It’s no secret that railroad demurrage charges and private car storage charges have become a big expense for many rail shippers and receivers. We have to admit it’s not all bad — it has increased demand for RSI’s railcar tracking system and services because shippers need to more closely plan, monitor, and control their railcar flows. But shippers are saying enough is enough and crying foul over these high charges. The Surface Transportation Board (STB) will be holding their Oversight Hearing on Demurrage and Accessorial Charges on May 22-23. This was originally scheduled as a one day meeting, an additional day was needed to accommodate the many shippers that have requested to speak.
In preparation for the hearing, the STB requested the rail carriers provide more specific data on their demurrage and other accessorial charges for the last 3 years. This included a list of tariff changes, total amounts billed and charged for demurrage and accessorials, an explanation of their dispute process, and an explanation of their credit and debit practice. The charts below show the annual revenue that carriers reported for demurrage and accessorial charges (or in some cases what was billed less adjustments and write offs).
CSX demurrage revenue increase 121% from 2017 to 2018! During the same period the NS’s demurrage revenue decreased by 2%. UP’s demurrage increased 30% while BNSF increased 15%. BNSF’s accessorial revenue increased 61% from the prior year. In total, Class I 2018 revenue for demurrage and accessorial charges for U.S. operations was $1.2 billion:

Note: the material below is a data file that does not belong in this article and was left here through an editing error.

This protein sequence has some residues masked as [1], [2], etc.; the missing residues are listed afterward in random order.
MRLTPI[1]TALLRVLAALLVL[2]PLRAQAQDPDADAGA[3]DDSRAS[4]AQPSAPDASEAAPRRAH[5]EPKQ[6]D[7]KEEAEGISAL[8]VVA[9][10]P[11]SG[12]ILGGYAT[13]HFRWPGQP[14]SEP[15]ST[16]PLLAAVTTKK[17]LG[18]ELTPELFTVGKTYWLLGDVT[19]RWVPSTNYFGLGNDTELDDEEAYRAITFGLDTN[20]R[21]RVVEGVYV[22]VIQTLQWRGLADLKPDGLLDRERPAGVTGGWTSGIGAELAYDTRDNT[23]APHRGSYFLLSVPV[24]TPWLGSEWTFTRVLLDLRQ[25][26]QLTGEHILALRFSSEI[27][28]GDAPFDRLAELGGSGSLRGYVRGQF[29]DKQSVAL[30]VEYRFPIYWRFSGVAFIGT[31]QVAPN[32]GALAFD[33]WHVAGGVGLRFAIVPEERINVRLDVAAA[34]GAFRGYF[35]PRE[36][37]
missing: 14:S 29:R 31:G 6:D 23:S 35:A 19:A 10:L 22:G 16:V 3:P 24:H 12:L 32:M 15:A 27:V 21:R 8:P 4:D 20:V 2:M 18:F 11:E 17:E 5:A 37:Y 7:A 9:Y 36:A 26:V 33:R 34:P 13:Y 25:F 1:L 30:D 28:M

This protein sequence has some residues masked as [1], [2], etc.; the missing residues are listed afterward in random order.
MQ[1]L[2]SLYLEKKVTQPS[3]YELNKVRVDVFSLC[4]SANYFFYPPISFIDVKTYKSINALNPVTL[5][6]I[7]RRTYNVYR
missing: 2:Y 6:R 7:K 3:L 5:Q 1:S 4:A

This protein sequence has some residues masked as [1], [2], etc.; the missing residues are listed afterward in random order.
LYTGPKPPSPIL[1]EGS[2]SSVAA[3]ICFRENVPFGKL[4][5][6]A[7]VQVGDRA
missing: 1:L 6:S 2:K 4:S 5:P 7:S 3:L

These revenue increases are not because the railroads are handling more railcars. The following chart shows the 2017 – 2018 volume change for the number of carloads carried by the railroads:
Many of the rules governing demurrage and accessorial charges were developed when the railroads provided the majority of railcars. Since then, the railroads have pushed the cost of railcar ownership and maintenance on to shippers. Private cars now make up an estimated 73% of the national railcar fleet.
This has created an imbalance. While demurrage, storage, and accessorial charges are used to incentivize rail customers to minimize the use of railroad assets, there are no incentives or penalties for railroads to maximize the efficient use of the private railcars in their possession. The costs from the inefficient use of private railcars by railroads is being borne by the shippers that have had to invest in those assets. Furthermore, there is little relief when demurrage charges are driven by railroad service issues.